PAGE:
DPP accepted manslaughter plea due to ‘exceptional features’

Brian Rattigan asks mother of man he killed for forgiveness during sentencing hearing

Brian Rattigan leaving court in August 2001 after he was found guilty of the murder of Declan Gavin. Photograph: Collins Courts

A 38-year-old Dubliner in prison for most of his adult life has asked forgiveness from the mother of the man he killed in 2001 ahead of being sentenced for his manslaughter next month.

A prosecutor earlier told a court that the DPP had accepted a plea to manslaughter from Brian Rattigan, who was previously convicted of murdering the 21-year-old, due to the 'exceptional features' of the case.

Pauline Walley SC was addressing the Central Criminal Court on Thursday during his sentence hearing for killing his former friend, Declan Gavin.

Mr Gavin was stabbed to death outside an Abrakebabra on Crumlin Road in Dublin in the early hours of August 25th, 2001. He received two knife wounds, one to the hand but a fatal one to the heart.


Rattigan went on trial for his murder twice in 2009. The first jury could not reach a verdict but a second jury convicted him. However, that conviction was successfully appealed last year.

The former gangland figure was due to go on trial for the crime again next month, but the State accepted his plea to manslaughter when he entered it on arraignment in October.

He was back before the court for his sentence hearing. Four prison officers wearing stab vests remained nearby.

Ms Walley reminded Mr Justice Michael White the accused had pleaded not guilty to murder but guilty to manslaughter.

“The prosecution indicated that, given the exceptional features now associated with this case, the director would accept this plea to manslaughter because of those features,” she said.

Chief Superintendent Brian Sutton agreed with Ms Walley that the case had ‘a complex litigation history’. Various judicial reviews had been taken from 2005 to 2008 before the two trials got underway in 2009.

Rattigan had made an unsuccessful appeal to the Court of Criminal Appeal in 2013 before his successful appeal to the Supreme Court in 2017.

Chief Supt Sutton spent much of the afternoon summarising the facts of the case. These included a man in a balaclava being witnessed stabbing Mr Gavin, who retreated into the safety of Abrakebabra. The evidence against Rattigan included his prints being found next to Mr Gavin’s blood on the restaurant’s door, through which he had tried to chase his victim.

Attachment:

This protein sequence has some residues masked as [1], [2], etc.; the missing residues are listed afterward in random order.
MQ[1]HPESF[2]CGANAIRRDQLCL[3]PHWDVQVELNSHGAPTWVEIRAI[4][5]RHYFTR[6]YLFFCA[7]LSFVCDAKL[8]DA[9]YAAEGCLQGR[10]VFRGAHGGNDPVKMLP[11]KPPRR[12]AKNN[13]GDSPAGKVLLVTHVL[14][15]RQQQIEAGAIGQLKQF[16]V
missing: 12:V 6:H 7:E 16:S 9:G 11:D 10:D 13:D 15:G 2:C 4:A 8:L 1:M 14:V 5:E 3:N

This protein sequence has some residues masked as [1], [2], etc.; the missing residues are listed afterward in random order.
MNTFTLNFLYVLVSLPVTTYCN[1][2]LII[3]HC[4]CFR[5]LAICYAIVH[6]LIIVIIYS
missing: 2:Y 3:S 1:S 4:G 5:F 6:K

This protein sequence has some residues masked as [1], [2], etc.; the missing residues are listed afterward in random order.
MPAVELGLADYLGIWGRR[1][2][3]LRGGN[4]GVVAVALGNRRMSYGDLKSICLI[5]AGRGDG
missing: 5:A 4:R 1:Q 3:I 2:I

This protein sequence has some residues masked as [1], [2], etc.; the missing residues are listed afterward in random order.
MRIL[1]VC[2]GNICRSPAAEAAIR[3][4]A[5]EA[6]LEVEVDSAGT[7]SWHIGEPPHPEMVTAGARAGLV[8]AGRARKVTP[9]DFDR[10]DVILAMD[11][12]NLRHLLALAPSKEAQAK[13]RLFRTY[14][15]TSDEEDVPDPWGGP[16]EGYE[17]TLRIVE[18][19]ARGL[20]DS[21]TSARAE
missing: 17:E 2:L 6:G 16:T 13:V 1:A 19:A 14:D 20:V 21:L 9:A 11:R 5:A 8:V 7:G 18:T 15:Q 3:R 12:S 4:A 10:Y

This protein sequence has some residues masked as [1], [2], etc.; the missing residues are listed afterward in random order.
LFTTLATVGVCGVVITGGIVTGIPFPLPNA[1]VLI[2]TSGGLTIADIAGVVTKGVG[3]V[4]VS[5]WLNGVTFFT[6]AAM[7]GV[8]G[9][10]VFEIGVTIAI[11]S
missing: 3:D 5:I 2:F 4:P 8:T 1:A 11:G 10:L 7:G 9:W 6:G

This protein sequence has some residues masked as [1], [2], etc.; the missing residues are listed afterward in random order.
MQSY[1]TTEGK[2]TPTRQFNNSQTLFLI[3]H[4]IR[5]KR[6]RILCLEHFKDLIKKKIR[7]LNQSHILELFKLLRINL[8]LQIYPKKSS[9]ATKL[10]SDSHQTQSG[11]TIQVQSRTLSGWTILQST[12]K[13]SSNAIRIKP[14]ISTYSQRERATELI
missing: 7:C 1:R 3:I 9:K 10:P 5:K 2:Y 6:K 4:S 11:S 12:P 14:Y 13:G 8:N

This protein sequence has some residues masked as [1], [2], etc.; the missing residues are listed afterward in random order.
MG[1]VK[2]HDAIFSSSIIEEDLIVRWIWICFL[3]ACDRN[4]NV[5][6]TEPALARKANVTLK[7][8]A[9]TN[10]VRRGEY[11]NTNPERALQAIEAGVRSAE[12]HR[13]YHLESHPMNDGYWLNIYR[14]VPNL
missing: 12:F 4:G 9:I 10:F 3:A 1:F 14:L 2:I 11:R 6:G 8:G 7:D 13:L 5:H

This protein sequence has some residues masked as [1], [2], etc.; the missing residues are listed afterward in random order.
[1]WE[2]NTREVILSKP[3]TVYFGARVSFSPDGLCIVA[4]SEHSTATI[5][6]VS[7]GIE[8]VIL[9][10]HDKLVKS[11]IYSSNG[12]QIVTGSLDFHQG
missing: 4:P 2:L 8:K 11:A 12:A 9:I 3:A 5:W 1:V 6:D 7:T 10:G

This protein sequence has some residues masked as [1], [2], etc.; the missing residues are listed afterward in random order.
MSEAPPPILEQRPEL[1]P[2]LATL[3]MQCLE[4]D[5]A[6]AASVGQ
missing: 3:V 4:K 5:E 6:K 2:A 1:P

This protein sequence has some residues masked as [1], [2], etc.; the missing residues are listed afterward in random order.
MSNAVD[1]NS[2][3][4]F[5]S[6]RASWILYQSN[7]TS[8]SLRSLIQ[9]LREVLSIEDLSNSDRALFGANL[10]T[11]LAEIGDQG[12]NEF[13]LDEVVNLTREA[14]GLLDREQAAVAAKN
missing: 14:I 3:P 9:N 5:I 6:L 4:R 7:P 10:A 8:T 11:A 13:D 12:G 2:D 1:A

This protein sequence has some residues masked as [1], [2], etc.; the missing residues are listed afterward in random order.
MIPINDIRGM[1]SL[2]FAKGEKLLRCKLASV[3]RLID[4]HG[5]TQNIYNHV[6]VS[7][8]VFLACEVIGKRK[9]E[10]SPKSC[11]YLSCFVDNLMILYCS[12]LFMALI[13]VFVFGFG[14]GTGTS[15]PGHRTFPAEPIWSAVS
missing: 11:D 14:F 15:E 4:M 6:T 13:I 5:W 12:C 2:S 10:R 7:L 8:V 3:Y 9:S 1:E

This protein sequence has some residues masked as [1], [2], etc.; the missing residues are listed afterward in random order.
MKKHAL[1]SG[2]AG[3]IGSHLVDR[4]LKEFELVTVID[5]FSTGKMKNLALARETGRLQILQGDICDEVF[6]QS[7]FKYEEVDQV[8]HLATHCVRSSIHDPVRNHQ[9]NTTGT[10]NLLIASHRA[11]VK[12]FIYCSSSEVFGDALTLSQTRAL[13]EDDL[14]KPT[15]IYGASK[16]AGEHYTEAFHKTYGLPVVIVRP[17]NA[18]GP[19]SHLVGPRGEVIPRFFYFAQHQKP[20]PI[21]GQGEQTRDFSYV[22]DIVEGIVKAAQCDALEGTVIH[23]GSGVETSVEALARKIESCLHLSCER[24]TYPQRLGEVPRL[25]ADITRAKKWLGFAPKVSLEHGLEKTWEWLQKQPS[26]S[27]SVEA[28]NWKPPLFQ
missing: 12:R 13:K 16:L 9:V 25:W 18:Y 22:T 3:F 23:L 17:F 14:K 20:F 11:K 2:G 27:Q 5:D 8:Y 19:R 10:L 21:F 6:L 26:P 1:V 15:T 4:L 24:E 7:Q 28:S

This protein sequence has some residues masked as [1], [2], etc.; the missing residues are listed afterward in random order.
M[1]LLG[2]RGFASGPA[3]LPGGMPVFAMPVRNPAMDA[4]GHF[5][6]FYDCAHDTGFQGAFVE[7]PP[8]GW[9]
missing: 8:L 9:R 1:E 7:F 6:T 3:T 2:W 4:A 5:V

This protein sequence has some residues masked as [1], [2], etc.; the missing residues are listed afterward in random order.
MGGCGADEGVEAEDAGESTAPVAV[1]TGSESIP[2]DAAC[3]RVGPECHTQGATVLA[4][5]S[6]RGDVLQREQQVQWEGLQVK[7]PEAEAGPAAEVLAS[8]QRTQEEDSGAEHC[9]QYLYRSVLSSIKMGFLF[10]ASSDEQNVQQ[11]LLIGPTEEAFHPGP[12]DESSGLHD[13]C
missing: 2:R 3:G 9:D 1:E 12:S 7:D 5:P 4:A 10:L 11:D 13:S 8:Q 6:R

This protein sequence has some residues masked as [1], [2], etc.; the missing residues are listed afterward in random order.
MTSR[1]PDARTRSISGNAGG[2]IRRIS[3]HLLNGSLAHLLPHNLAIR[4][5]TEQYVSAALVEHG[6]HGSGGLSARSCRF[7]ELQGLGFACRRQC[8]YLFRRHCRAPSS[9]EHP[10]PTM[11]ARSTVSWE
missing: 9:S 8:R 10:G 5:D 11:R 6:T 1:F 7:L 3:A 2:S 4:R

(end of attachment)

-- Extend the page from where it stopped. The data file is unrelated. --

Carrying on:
Chief Supt Sutton said that over 300 witness statements were taken as part of the investigation. However, it was a difficult investigation, he said.

“Over 22 people were arrested for withholding information,” he explained.

Rattigan had denied involvement, insisting that he hadn’t been to the scene in months. “I won’t admit. You prove it. That’s your job,” he had said.

He was eventually charged in 2003, but this was struck out of the District Court later that year for failure to serve the book of evidence.

“It was a complex investigation and took a while to get the book of evidence together,” explained Chief Supt Sutton, adding that there was a large number of very reluctant witnesses.

He was re-charged in 2005 but took judicial review proceedings seeking an order of prohibiltion.

Rattigan argued that there had been both an unacceptable delay and prejudical pre-trial publicity, which would prevent a fair trial.

He lost his case the following year but appealed to the Supreme Court.

The Supreme Court agreed that there was a delay but found that the forensic evidence of blood and prints were extraordinary, exceptional and unexplained, and cried out to be examined.

The court also took the view that there would be a media ‘fade factor’ by the time his case came to court and that this would allow him a fair trial. It ruled in 2008 that the trial could proceed.

Chief Supt Sutton said that a feature of both trials was that some key witnesses professed to no-longer remember what they’d stated to gardai.

Some did not make themselves available and had to be arrested. Others left the jurisdiction. Some were charged with contempt and their statements had to be read to the court, using special legal provisions.

One of these statements was described as a key piece of evidence and was made by a friend of both men, David Byrne.

“He was subsequently murdered in the Regency shooting,” said the officer.

Niall Hannigan, another key witness in both trials, is also deceased.

Such witnesses had described Mr Gavin being in good form before the attack. He had been going to leave in a taxi with some girls, but the car was full.

Professor John Harbison, who had carried out the autopsy, was unavailable for the trials due to medical reasons. That was overcome at the time, but was likely to have been a greater problem if the trial had proceeded in 2019.

Despite the difficulties, a jury found him guilty in 2009. He was the last person to be convicted of murder in the Four Courts.

However, he appealed this conviction and the Supreme Court eventually quashed it.

A retrial was ordered earlier this year. It would have begun next month and lasted six weeks, but Rattigan decided to offer a plea to manslaughter.

Chief Supt Sutton agreed that all the frailties mentioned and the passage of time were likely to render the success of the trial questionable. The DPP, therefore, decided to accept the plea.